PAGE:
It is not a simple situation. Such a revolution as has taken place in Tunisia is likely to beset by determined efforts to reverse the outcome. Powerful and entrenched enemies do exist, and rivalries among those contending anew for power will produce imaginary enemies as well that can discredit the humanistic claims of the revolution by tempting the leadership to launch bloody campaigns to solidify its claims to run the country. It is often a tragic predicament: either exhibit a principled adherence to constitutionalism, and get swept from power or engage in a purge of supposed hostile elements and initiate a new discrediting cycle of repression.
Will Tunisia be able to find a path that protects revolutionary gains without reverting to oppression? Much depends on how this question will be answered, and that will depend not only on the wisdom and maturity of Tunisians who take control at this time, but also on what the old order will do to regain power and the extent to which there is encouragement and substantive support from without. As Robert Fisk pointedly observes, “Tunisia wasn’t supposed to happen”.
Undoubtedly, Tunisia faces formidable challenges in this period of transition. As yet, there has been no displacement of the Ben Ali bureaucratic forces in the government, including the police and security forces that for decades terrorized the population. There were an estimated 40,000 police (2/3 in plainclothes, mingling with the population to monitor and intimidate).
It was said that friends were afraid to talk in cafes or restaurants, and even in their homes, because of this omnipresent surveillance. So far even prisoners of conscience have not been released from Tunisian jails, sites that daily exposed the brutality of the Ben Ali regime. Heading the interim government are longtime allies of Ben Ali, including Mohammed Ghannouchi, his main aide, regarded as being more aligned with the West than with the Tunisian people, although these days promising to step aside as soon as order is restored. But even if such an intention is carried out, is it enough?
We know that the revolution came about because of the courage of young Tunisians who took to the street in many parts of the country, faced gunfire and vicious state brutality, and yet persisted, seeming to feel that their life circumstances were so bad that they had little to lose, and everything to gain.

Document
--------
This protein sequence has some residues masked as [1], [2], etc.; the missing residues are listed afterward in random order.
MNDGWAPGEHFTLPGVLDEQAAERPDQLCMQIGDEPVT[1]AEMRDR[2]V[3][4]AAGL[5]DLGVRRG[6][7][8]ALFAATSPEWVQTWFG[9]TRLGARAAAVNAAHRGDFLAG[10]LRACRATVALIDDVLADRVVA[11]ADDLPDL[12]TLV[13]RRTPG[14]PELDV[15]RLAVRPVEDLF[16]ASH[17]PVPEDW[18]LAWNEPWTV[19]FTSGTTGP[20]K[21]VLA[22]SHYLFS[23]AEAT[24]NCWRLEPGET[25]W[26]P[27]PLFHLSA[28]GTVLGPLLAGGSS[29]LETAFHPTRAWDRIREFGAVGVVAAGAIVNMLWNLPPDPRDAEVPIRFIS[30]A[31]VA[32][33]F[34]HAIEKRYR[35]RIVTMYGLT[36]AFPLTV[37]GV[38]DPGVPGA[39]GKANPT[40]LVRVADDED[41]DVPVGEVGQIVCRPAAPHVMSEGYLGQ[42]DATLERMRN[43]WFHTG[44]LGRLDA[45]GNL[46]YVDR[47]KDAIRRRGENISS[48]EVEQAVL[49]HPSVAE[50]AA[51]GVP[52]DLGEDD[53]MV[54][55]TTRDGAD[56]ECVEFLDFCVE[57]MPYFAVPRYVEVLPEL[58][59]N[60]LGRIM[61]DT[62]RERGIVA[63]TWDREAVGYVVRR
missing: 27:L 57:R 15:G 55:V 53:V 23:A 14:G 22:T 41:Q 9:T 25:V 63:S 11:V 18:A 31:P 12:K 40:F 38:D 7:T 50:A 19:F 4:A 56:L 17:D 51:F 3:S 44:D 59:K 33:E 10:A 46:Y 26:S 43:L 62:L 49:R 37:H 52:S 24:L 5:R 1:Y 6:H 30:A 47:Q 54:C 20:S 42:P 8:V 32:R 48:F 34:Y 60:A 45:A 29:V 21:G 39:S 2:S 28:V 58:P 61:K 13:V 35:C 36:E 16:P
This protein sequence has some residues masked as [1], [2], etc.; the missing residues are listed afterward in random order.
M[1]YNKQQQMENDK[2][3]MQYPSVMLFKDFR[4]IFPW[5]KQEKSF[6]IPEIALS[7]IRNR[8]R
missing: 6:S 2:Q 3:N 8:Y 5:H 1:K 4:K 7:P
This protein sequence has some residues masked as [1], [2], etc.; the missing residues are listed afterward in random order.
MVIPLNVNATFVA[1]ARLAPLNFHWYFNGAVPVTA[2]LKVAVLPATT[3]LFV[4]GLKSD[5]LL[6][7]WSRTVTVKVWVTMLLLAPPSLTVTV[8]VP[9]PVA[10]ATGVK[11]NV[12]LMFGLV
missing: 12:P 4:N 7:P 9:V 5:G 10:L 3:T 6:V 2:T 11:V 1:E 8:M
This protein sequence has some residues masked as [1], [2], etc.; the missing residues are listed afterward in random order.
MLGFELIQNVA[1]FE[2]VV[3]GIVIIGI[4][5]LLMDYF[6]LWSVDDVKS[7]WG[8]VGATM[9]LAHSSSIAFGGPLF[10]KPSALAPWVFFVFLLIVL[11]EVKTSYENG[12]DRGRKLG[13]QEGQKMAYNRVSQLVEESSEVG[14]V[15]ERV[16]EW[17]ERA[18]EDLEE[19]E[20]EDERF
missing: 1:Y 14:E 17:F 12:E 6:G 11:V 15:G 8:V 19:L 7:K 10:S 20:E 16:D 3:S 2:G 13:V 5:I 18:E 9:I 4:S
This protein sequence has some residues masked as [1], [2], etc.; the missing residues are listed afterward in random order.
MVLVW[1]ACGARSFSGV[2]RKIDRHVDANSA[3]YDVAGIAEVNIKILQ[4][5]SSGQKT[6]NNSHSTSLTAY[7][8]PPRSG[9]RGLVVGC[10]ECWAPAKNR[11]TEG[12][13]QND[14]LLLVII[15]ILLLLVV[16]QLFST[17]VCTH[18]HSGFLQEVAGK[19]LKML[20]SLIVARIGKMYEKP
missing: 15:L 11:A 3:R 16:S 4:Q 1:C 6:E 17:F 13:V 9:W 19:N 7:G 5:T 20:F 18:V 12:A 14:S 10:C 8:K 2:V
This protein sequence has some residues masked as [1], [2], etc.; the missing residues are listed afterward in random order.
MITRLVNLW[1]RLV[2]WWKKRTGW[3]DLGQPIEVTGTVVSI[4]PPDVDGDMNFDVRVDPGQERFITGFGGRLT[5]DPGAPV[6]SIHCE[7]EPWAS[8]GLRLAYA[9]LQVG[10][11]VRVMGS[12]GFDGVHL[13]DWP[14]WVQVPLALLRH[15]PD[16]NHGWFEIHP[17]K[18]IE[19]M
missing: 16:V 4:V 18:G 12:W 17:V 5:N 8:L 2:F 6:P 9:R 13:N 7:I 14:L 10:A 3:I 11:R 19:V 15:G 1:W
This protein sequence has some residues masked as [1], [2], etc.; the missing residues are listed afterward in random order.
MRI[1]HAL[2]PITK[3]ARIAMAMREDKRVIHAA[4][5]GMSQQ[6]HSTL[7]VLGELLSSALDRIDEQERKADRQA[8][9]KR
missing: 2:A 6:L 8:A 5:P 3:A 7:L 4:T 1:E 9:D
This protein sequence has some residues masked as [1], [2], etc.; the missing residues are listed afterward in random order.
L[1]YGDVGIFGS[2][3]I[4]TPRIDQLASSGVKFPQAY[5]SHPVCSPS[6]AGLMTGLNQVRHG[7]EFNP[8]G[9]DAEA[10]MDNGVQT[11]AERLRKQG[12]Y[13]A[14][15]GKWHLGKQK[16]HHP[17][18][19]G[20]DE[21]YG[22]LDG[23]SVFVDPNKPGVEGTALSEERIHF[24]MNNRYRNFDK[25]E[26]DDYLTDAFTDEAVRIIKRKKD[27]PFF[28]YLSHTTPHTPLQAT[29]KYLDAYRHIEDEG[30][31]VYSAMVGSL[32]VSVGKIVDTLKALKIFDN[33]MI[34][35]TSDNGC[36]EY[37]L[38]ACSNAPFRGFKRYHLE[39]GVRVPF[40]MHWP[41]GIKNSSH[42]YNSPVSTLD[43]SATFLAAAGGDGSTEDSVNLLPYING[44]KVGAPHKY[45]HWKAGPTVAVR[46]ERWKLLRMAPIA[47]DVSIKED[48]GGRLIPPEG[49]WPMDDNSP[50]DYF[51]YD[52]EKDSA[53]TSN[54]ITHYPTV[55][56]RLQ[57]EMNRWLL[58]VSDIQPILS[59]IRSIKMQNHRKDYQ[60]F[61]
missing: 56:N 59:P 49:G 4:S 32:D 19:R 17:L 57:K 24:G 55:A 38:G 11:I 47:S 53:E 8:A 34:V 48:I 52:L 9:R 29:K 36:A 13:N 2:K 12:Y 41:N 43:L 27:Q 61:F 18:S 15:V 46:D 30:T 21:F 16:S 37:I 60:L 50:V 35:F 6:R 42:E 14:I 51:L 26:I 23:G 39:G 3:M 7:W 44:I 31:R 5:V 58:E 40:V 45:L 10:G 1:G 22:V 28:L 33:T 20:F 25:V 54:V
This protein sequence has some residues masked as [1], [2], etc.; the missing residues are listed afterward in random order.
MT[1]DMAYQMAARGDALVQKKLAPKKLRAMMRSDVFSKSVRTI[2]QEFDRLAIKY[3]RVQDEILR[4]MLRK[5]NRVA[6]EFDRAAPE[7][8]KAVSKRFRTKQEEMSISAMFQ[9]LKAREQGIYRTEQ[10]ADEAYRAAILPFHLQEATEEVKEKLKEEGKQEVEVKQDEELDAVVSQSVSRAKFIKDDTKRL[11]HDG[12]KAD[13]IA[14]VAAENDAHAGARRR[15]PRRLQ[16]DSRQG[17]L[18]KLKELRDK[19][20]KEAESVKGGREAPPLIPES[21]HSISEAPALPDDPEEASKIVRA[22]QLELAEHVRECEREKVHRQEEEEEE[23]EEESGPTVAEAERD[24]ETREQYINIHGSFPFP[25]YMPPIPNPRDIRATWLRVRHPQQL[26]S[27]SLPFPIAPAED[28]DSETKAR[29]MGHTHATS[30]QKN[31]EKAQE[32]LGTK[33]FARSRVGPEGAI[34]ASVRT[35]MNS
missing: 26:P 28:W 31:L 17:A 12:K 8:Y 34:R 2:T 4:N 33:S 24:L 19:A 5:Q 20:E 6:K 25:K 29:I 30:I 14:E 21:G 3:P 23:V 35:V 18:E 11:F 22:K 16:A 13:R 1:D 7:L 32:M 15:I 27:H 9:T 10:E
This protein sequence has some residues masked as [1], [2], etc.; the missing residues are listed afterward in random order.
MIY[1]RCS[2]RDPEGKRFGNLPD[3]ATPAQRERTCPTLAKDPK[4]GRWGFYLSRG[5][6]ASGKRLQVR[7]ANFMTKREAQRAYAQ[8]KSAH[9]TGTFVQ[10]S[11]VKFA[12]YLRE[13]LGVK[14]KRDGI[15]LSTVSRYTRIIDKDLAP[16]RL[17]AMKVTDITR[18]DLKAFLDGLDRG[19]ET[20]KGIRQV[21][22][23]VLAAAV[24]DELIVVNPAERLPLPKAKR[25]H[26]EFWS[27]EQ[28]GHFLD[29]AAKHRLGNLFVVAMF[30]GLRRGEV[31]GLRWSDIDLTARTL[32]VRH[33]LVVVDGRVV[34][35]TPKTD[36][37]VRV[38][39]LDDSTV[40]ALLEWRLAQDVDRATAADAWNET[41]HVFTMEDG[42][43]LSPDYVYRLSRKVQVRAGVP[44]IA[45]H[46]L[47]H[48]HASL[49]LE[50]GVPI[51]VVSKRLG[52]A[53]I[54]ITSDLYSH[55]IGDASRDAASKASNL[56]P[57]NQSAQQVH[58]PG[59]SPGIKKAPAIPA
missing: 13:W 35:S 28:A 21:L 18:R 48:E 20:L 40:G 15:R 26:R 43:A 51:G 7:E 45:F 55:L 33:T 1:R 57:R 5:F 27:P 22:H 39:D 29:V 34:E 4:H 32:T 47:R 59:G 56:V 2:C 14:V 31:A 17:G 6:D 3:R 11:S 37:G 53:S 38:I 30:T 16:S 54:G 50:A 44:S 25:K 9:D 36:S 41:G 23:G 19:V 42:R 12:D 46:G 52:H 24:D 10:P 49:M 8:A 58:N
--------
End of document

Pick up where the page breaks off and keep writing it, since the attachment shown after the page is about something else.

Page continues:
We know that the flames of revolution spread rapidly throughout, and beyond the borders of Tunisia, by interactive reliance on the Internet, many throughout the Arab world replacing personal pictures on their Facebook page with admiring pictures of revolutionary turmoil on Tunisian streets or as a sign of solidarity, posting pictures of the Tunisian flag.
There were even suicides of regime opponents in several Arab countries. What we don’t know is whether a leadership can emerge that will be faithful to the revolutionary ideals, and will be allowed to be. What we cannot know is how determined and effective will be internal and external counter-revolutionary tactics. We do know from other situation that elites rarely voluntarily relinquish class privileges of wealth, status, and influence, and that Tunisian elites have allies in the region and beyond who are silently opposed to the Jasmine Revolution, and extremely worried about its wider implications for other similar regimes in the region that stay in power only so long as their citizen is held in check by state terror.
We also know that policymakers in Washington and Tel Aviv will be particularly nervous if Islamic influence emerges in the months ahead, even if vindicated by electoral outcomes. Fisk reminds us that Ben Ali was praised in the past for keeping “a firm hand on all those Islamists”, which was itself code language for bloody repression and a terrorized populace. It may even be that if Islamic-oriented political parties demonstrate their popularity with the Tunisian citizenry by winning the forthcoming promised election for a new democratic selected leadership, then the counter-revolutionary backlash will be particularly severe.
There is some reason to believe that Islamic political forces currently enjoy great popularity in Tunisia, and that the main voice of the most important political party with an Islamic identity, Ali Larayedh (imprisoned and tortured for 14 years; and harassed for the past six years by Ben Ali’s secret police), articulates a moderate line on the relation of Islam to the future of Tunisia that resembles the development of recent years in Turkey rather than the hard line and oppressive theocratic developments that have so deeply tainted the Iranian Revolution.
The future of the Tunisian Revolution is filled with uncertainty. It remains at this moment a great victory for the people of the country, and those of us in sympathy with the struggle for “bread, freedom and dignity” must do all in our power to honor these goals and preserve this victory. A Palestinian journalist living in Norway, Salim Nazzal, put the situation well: “Arab observers agree that even if it is difficult to know where things would go in the future what is sure is that the Arab region is not the same after the Tunisian Revolution”.